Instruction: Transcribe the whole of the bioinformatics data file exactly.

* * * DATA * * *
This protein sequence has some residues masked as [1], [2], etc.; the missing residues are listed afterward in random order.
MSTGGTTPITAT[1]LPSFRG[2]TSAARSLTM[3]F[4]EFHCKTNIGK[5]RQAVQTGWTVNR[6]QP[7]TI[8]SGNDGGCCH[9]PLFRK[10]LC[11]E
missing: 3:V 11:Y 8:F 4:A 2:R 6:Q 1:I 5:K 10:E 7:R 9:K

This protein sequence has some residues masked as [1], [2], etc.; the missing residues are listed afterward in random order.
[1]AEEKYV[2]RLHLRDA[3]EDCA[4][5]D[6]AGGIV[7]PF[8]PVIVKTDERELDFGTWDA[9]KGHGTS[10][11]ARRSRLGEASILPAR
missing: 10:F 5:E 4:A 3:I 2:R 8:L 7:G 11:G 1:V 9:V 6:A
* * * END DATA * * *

This protein sequence has some residues masked as [1], [2], etc.; the missing residues are listed afterward in random order.
MSTGGTTPITAT[1]LPSFRG[2]TSAARSLTM[3]F[4]EFHCKTNIGK[5]RQAVQTGWTVNR[6]QP[7]TI[8]SGNDGGCCH[9]PLFRK[10]LC[11]E
missing: 3:V 11:Y 8:F 4:A 2:R 6:Q 1:I 5:K 10:E 7:R 9:K

This protein sequence has some residues masked as [1], [2], etc.; the missing residues are listed afterward in random order.
[1]AEEKYV[2]RLHLRDA[3]EDCA[4][5]D[6]AGGIV[7]PF[8]PVIVKTDERELDFGTWDA[9]KGHGTS[10][11]ARRSRLGEASILPAR
missing: 10:F 5:E 4:A 3:I 2:R 8:L 7:G 11:G 1:V 9:V 6:A